WASHINGTON — A coordinated effort to save a small Pittsburgh mutual, which had fallen victim to fraud, failed late Friday as it was taken over by regulators.

The Office of Thrift Supervision closed the $13 million-asset Dwelling House Savings and Loan. The Federal Deposit Insurance Corp., appointed as the institution’s receiver, said the Pittsburgh subsidiary of PNC Financial Services Group Inc. would assume all $13.8 million of the failed thrift’s deposits and acquire $3 million of its assets.

Dwelling House, a minority-owned institution, failed despite a push by local residents and community leaders to boost capital and deposits at the ailing institution. It faced a $1 million capital hole after cyber thieves stole more than $3 million through fraudulent automated clearing house transactions. Several foundations and Dollar Bank, also based in Pittsburgh, had agreed to provide a cash infusion.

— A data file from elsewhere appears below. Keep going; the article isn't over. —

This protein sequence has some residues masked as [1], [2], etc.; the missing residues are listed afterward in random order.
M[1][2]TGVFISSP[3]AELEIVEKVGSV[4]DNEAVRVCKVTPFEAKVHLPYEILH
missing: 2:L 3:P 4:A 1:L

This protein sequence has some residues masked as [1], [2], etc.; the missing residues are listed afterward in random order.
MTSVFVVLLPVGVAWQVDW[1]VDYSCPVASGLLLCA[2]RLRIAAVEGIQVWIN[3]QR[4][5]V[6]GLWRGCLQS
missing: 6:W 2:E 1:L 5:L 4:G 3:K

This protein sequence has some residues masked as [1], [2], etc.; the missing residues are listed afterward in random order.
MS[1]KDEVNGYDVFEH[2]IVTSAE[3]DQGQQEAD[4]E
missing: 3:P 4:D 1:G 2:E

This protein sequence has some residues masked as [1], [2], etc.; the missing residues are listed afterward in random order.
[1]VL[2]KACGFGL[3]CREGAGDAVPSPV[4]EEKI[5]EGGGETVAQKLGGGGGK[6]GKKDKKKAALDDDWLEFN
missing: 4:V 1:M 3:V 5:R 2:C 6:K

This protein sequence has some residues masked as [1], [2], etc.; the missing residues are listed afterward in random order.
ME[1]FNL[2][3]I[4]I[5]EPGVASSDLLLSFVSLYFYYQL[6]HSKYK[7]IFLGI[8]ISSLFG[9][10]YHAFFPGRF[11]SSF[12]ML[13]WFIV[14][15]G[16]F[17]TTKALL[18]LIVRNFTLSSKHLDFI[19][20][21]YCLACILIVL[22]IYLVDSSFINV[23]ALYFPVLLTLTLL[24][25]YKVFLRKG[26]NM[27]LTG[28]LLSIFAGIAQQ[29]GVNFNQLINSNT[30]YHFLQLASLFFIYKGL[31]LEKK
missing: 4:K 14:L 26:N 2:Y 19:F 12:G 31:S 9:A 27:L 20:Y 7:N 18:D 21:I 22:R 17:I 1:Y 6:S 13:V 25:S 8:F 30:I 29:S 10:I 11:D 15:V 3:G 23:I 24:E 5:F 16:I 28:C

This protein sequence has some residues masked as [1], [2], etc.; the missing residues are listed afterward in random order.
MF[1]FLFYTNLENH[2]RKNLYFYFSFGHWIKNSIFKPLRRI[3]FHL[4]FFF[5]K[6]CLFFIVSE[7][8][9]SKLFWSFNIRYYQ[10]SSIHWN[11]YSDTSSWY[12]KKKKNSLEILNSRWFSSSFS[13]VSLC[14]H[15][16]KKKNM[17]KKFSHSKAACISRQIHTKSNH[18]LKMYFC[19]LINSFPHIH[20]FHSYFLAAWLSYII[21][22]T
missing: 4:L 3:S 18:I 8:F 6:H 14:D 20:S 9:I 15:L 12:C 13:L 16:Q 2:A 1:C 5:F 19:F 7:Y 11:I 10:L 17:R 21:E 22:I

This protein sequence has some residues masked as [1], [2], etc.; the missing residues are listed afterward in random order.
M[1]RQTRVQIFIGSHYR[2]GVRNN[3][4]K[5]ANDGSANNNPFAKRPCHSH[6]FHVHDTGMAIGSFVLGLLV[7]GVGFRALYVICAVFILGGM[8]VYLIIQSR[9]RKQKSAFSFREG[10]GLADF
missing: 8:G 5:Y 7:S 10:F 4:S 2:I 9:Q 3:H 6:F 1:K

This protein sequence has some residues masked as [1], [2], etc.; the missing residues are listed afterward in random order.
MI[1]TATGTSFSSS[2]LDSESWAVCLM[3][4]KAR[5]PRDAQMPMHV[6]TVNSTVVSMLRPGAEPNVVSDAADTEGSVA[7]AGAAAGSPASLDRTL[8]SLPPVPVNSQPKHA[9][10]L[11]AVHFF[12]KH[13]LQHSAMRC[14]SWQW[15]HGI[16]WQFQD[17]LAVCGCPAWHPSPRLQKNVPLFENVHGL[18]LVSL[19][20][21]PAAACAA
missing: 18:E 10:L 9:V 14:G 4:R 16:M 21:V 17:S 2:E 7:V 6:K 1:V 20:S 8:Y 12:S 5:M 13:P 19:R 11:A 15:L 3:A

But efforts to help Dwelling House ran into complications related to its status as a mutual, which typically cannot raise capital through traditional means.

At one point, it appeared a failure had been averted. The OTS inadvertently issued a press release on July 31 that indicated Dwelling House had been slated for closure then, but later attempted to recall the e-mail sent to media outlets in a sign that the release was premature.

On Friday, the OTS said the institution was beyond saving. Its failure was the industry’s 73rd this year.

“Dwelling House … was in an unsafe and unsound condition, was critically undercapitalized and had no reasonable prospect of recovery,” the OTS said in a press release.

The FDIC said the failure is estimated to cost the Deposit Insurance Fund $6.8 million, more than half of Dwelling House’s asset size. The thrift — founded in 1890 — was one of the oldest banks in the country.

In May, the OTS issued a prompt corrective action directive to Dwelling House, citing the need to raise capital in light of the improper clearing house transactions. The institution had reported a $2.6 million loss in 2008.

The order said the institution needed a plan to become adequately capitalized by June 30.

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